Uganda launches action plan to improve welfare of persons with albinism

Children with albinism march on Lira Street during the International Albinism Awareness Day commemoration in Lira City on June 13, 2022. PHOTO/BILL OKETCH.

What you need to know:

  • The UN June 12 observed that erroneous beliefs and myths, heavily influenced by superstition, put the security and lives of persons with albinism at constant risk.

Uganda has launched a National Action Plan for Albinism with calls for extensive public sensitization to dispel misconceptions and biases surrounding persons with albinism.

“Our big ask today is to support the National Action Plan. You may not have 1 million dollars but you can join us in creating awareness and sensitize more people about albinism,” the minister in charge of disability, Ms Hellen Grace Asamo said at the Plan’s launch in an event to commemorate International Albinism Awareness Day, at the Mayor’s Gardens in Lira City.

The five-year plan seeks to promote and protect the human rights and eliminate the violations inflicted on Uganda’s estimated more than 20,000 persons with albinism, including discrimination and stigma.

“The fight for recognition for your rights starts with you as an individual. It does not need another person to talk for your rights,” she said on Monday.  

The minister also informed that government has instituted a special grant to fund projects of people born with the disorder characterized by lack of melanin pigment in the skin.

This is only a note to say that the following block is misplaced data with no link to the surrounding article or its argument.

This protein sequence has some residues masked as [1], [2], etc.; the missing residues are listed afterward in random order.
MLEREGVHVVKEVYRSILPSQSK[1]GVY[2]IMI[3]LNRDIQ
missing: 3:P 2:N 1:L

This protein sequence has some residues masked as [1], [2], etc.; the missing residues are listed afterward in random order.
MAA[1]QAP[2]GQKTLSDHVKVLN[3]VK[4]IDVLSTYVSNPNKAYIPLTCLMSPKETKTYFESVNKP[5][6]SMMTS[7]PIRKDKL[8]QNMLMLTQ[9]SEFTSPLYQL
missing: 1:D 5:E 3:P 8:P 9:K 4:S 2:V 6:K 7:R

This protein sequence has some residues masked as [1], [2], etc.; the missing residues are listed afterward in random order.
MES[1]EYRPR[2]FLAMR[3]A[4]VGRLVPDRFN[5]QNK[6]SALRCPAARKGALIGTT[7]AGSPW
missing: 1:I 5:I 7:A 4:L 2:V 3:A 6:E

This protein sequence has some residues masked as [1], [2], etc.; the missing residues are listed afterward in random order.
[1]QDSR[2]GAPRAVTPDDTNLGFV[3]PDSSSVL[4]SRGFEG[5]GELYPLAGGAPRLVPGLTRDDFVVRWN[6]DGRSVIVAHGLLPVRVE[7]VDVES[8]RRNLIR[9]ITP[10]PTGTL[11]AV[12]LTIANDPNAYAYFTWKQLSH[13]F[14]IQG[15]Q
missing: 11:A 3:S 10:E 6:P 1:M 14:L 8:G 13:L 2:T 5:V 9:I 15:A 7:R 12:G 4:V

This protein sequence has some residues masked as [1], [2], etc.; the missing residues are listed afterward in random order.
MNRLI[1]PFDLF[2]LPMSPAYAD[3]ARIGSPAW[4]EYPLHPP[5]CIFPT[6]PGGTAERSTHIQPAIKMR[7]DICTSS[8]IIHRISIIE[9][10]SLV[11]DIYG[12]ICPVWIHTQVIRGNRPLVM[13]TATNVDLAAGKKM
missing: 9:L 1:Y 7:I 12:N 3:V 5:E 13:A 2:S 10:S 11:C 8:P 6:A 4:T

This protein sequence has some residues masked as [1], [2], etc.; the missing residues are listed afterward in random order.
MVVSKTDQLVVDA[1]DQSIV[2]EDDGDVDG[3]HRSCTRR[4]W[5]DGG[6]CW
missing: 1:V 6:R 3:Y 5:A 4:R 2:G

“We always ask people aged 5-15 to make a group and be able to get at least Shs5million as a maximum,” Ms Asamo noted at the commemoration that started with a march around the city amid blood donation.

Officials from development partners and the Ministry of Gender, Labour and Social Development pose for a group photo with children with albinism during the launch of the framework document in Lira City on June 13, 2022. PHOTO/BILL OKETCH

People with albinism are usually visually impaired and are highly predisposed to suffering from skin cancer due to vulnerability to the sun and bright light

Ms Olive Namutebi, the executive director Albinism Umbrella, an advocacy non-governmental organization for persons with albinism and disability, further explained that “the genetic condition is inherited from gene carrying parents even if they do not have albinism themselves.”

She welcomed the Plan as a step in the right direction towards addressing the misconceptions that have persisted through the years.
 
“Over the years, we have seen significant efforts being made towards addressing discrimination against persons with albinism. But one of the big milestones as we celebrate this day is that the Disability Act 2020 fully recongises persons with albinism,” she echoed.

But for UN Human Rights country representative Mr Robert Kotchani, “there is need for key stakeholders within the public and private sectors to collaborate in ensuring the effective implementation of the Plan.”

The UN June 12 observed that erroneous beliefs and myths, heavily influenced by superstition, put the security and lives of persons with albinism at constant risk.

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